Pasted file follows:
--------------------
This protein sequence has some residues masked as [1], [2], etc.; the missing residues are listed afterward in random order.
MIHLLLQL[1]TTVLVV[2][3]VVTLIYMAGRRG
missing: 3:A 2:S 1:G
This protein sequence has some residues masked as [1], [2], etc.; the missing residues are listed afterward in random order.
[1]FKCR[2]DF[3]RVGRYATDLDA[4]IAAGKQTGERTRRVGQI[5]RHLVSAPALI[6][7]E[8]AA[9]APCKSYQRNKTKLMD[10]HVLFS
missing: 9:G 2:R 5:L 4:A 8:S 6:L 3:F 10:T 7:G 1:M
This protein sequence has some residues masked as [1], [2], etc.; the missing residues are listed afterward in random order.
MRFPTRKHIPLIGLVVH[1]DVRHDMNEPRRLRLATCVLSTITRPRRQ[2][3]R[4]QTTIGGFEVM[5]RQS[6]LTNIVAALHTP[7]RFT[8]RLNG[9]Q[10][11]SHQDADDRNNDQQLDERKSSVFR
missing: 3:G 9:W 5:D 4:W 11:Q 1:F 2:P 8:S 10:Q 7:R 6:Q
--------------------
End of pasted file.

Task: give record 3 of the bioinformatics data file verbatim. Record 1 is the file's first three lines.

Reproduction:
This protein sequence has some residues masked as [1], [2], etc.; the missing residues are listed afterward in random order.
MRFPTRKHIPLIGLVVH[1]DVRHDMNEPRRLRLATCVLSTITRPRRQ[2][3]R[4]QTTIGGFEVM[5]RQS[6]LTNIVAALHTP[7]RFT[8]RLNG[9]Q[10][11]SHQDADDRNNDQQLDERKSSVFR
missing: 3:G 9:W 5:D 4:W 11:Q 1:F 2:P 8:S 10:Q 7:R 6:Q